Investment strategy
February 13, 2022
2 mins

Revisiting China while yielding to oncoming traffic

February 13, 2022
2 mins
David Bailin
Chief Investment Officer and Head of Citi Global Wealth Investments
Steven Wieting
Chief Investment Strategist and Chief Economist
SUMMARY

Just when inflationary pressures were beginning to abate, near-term challenges like geopolitical tensions with Russia and the Canadian truckers’ protest are muddying the waters. But we see reasons to be positive about China and believe global portfolios should diversify into markets with lower policy risk.


  • The latest inflation data showed a 7.5% rise in consumer prices over the last 12 months, with 1.6% of that increase attributed to used-car prices alone. Stubborn supply-chain troubles are not quite done handicapping economic flows, and now a growing list of external factors might delay a return to normal pricing and more balanced levels of supplies for goods.
  • For one, while now still just a threat, a Russian invasion of Ukraine would impact the world economy, energy and wheat prices in particular. Another is the trucker protest in Canada which has shut a key supply route to the US that has hit auto manufacturing capacity. While the blockade is likely to resolve in the near-term, US car and truck production might weaken in February-March. 
  • Another ongoing shift – the so-called Great Resignation – has seemed to permanently change people's expectations of work. The premiums many companies are paying to hire and retain employees will continue; but real wage gains will be offset so long as inflation runs higher than expected, compounding wage pressures for longer.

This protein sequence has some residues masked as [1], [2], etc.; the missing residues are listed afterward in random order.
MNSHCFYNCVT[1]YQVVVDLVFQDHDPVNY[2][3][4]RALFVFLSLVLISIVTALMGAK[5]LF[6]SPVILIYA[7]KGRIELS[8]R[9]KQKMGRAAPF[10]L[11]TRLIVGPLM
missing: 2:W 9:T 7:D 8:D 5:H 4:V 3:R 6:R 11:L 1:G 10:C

• What concerns us is that the near-term environment may provide more fuel for Fed action even as underlying inflationary pressures ease. Recent comments by Fed officials sounded as though some Fed policymakers believe they need to take emergency steps to unwind their own easing steps.
  • While additional shocks are possible, the real risk is an overreaction to the elongation of inflationary pressures that are beyond the Fed’s control.
  • And while the Fed embarks on its tightening regime, China is going in the other direction. China has begun to ease its monetary policy after macro-economic and regulatory tightening in 2021 curbed economic growth. 
  • We see several reasons to be positive on China now and believe global portfolios should diversify into markets with lower policy risk like China. And as such we recently added to the overweight of Chinese equities. 

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